MarketingWeek recently published an article titled 'Customer satisfaction levels plummet in financial, retail and telecommunications sectors'. The article was based around research from Gfk which showed that customer satisfaction levels across financial services, telecoms and retail are flatlining and many businesses in the UK are failing to deliver a differentiated customer experience.

 

In relation to the findings John Banerji, director of customer experience research at GfK, said that "people always tell us how much they are investing in customer service and how closely they listen to customer feedback, so this will come as 
a shock to many". Clearly something is going wrong in terms of where this time, effort and money is being invested.

Banerji also stated that “the reason it may not be cutting through is that feedback sometimes comes from a vocal minority who may not be wholly representative. Some businesses also have a tendency to focus on short-term changes to maintain profitability, so the more complex, longer-term issues are deferred.”

In my opinion it's a case of companies needing to begin better listening to what their customers want and need. Companies can't afford to make assumptions on whether they are providing the products and services which their customers desire. Companies can't assume that they have perfected the customer experience either. Even if they have, the customer experience needs to evolve with the changing wants and needs of customers.

 

Not only is it a case of listening to as much customer feedback as possible but it's also a case of tapping into this information. Listening to customer pain points and feedback and then putting it into action is what improves customer experience and satisfaction. As Banerji says, "unless the marketing and communications teams tap into how they can add value, make sure they are relevant to consumers and refresh their proposition effectively it is likely consumers will not feel engaged".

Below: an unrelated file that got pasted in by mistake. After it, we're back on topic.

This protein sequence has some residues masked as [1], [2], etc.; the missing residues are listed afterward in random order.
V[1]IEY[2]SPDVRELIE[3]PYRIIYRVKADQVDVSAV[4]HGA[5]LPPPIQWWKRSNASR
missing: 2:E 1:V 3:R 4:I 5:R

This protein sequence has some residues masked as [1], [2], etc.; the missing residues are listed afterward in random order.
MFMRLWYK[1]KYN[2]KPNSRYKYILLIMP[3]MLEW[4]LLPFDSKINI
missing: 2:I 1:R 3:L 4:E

Discovering customer pain points and then using this information to improve customer satisfaction is a key benefit of using live chat. Live chat is at the front-line of your website, most consumers' first point of call for any information about or interaction with your brand. With it being less formal and a less structured form of communication, live chat allows a customer to easily open up to a live chat agent.

With a live chat conversation being more relaxed than a phone call to customer support or an email exchange with them, the chat agent can begin to learn a lot more about customers. Customers are happy to open up and explain what they feel are the pros and cons of your brand and the customer experience. You can learn what your customers' pain points are and start to solve them in order to improve customer experience.

 

As MarketingWeek suggests, companies need to start to "listen more effectively to customers and read between the lines about what they want from the relationship and what they want next". Live chat gives companies the opportunity to listen to more customers and learn more than simple problems that they face. Companies can get overall feedback from a vast proportion of their customer base. Companies need to pay attention to this information though. Live chat agents need to be able to relay the information about customers to decision makers in order for them to act.

Listening through live chat. Acting upon customer grumbles. Creating a better customer experience. This improves customer satisfaction levels.